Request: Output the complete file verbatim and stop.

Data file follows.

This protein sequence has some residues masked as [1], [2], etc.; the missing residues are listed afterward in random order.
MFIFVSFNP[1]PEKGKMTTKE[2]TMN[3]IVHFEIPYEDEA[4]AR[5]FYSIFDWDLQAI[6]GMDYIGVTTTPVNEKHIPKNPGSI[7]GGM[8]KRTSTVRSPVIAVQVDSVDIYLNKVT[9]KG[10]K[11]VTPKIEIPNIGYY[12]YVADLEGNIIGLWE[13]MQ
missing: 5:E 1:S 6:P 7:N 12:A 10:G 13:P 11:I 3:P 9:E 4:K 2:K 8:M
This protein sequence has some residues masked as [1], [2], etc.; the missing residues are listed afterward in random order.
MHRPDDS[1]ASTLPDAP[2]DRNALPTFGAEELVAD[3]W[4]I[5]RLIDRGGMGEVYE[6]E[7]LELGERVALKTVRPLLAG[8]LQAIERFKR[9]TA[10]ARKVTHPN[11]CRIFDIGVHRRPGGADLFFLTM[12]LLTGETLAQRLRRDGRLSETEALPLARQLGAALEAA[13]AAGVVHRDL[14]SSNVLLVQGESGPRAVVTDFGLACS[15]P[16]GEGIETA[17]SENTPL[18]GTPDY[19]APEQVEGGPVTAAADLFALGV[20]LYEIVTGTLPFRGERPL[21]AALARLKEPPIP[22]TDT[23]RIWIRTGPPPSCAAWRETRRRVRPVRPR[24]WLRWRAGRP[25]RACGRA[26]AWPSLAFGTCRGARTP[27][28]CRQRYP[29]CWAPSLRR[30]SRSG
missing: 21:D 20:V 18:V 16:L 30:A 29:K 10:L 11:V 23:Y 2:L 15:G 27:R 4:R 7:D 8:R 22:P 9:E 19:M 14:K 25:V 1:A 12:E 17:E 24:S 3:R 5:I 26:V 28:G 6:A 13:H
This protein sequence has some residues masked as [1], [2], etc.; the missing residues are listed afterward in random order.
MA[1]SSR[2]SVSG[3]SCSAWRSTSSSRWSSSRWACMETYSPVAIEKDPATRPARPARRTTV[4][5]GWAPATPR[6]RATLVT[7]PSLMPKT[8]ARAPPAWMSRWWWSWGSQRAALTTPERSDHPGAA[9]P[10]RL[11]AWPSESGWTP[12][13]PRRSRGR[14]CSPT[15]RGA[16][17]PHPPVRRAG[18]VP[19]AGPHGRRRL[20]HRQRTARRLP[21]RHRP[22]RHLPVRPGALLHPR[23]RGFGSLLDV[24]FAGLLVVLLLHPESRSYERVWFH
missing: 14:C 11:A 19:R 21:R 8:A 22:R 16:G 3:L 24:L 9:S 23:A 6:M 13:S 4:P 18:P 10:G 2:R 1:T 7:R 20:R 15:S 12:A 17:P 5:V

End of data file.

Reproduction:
This protein sequence has some residues masked as [1], [2], etc.; the missing residues are listed afterward in random order.
MFIFVSFNP[1]PEKGKMTTKE[2]TMN[3]IVHFEIPYEDEA[4]AR[5]FYSIFDWDLQAI[6]GMDYIGVTTTPVNEKHIPKNPGSI[7]GGM[8]KRTSTVRSPVIAVQVDSVDIYLNKVT[9]KG[10]K[11]VTPKIEIPNIGYY[12]YVADLEGNIIGLWE[13]MQ
missing: 5:E 1:S 6:P 7:N 12:A 10:G 13:P 11:I 3:P 9:E 4:K 2:K 8:M
This protein sequence has some residues masked as [1], [2], etc.; the missing residues are listed afterward in random order.
MHRPDDS[1]ASTLPDAP[2]DRNALPTFGAEELVAD[3]W[4]I[5]RLIDRGGMGEVYE[6]E[7]LELGERVALKTVRPLLAG[8]LQAIERFKR[9]TA[10]ARKVTHPN[11]CRIFDIGVHRRPGGADLFFLTM[12]LLTGETLAQRLRRDGRLSETEALPLARQLGAALEAA[13]AAGVVHRDL[14]SSNVLLVQGESGPRAVVTDFGLACS[15]P[16]GEGIETA[17]SENTPL[18]GTPDY[19]APEQVEGGPVTAAADLFALGV[20]LYEIVTGTLPFRGERPL[21]AALARLKEPPIP[22]TDT[23]RIWIRTGPPPSCAAWRETRRRVRPVRPR[24]WLRWRAGRP[25]RACGRA[26]AWPSLAFGTCRGARTP[27][28]CRQRYP[29]CWAPSLRR[30]SRSG
missing: 21:D 20:V 18:V 16:L 30:A 29:K 10:L 11:V 23:Y 2:L 15:G 27:R 4:R 7:D 8:R 22:P 9:E 19:M 14:K 25:V 1:A 12:E 17:E 24:S 3:R 5:I 26:V 28:G 6:A 13:H
This protein sequence has some residues masked as [1], [2], etc.; the missing residues are listed afterward in random order.
MA[1]SSR[2]SVSG[3]SCSAWRSTSSSRWSSSRWACMETYSPVAIEKDPATRPARPARRTTV[4][5]GWAPATPR[6]RATLVT[7]PSLMPKT[8]ARAPPAWMSRWWWSWGSQRAALTTPERSDHPGAA[9]P[10]RL[11]AWPSESGWTP[12][13]PRRSRGR[14]CSPT[15]RGA[16][17]PHPPVRRAG[18]VP[19]AGPHGRRRL[20]HRQRTARRLP[21]RHRP[22]RHLPVRPGALLHPR[23]RGFGSLLDV[24]FAGLLVVLLLHPESRSYERVWFH
missing: 14:C 11:A 19:R 21:R 8:A 22:R 16:G 3:L 24:L 9:S 23:A 6:M 13:S 4:P 18:P 10:G 2:R 1:T 7:R 20:R 15:S 12:A 17:P 5:V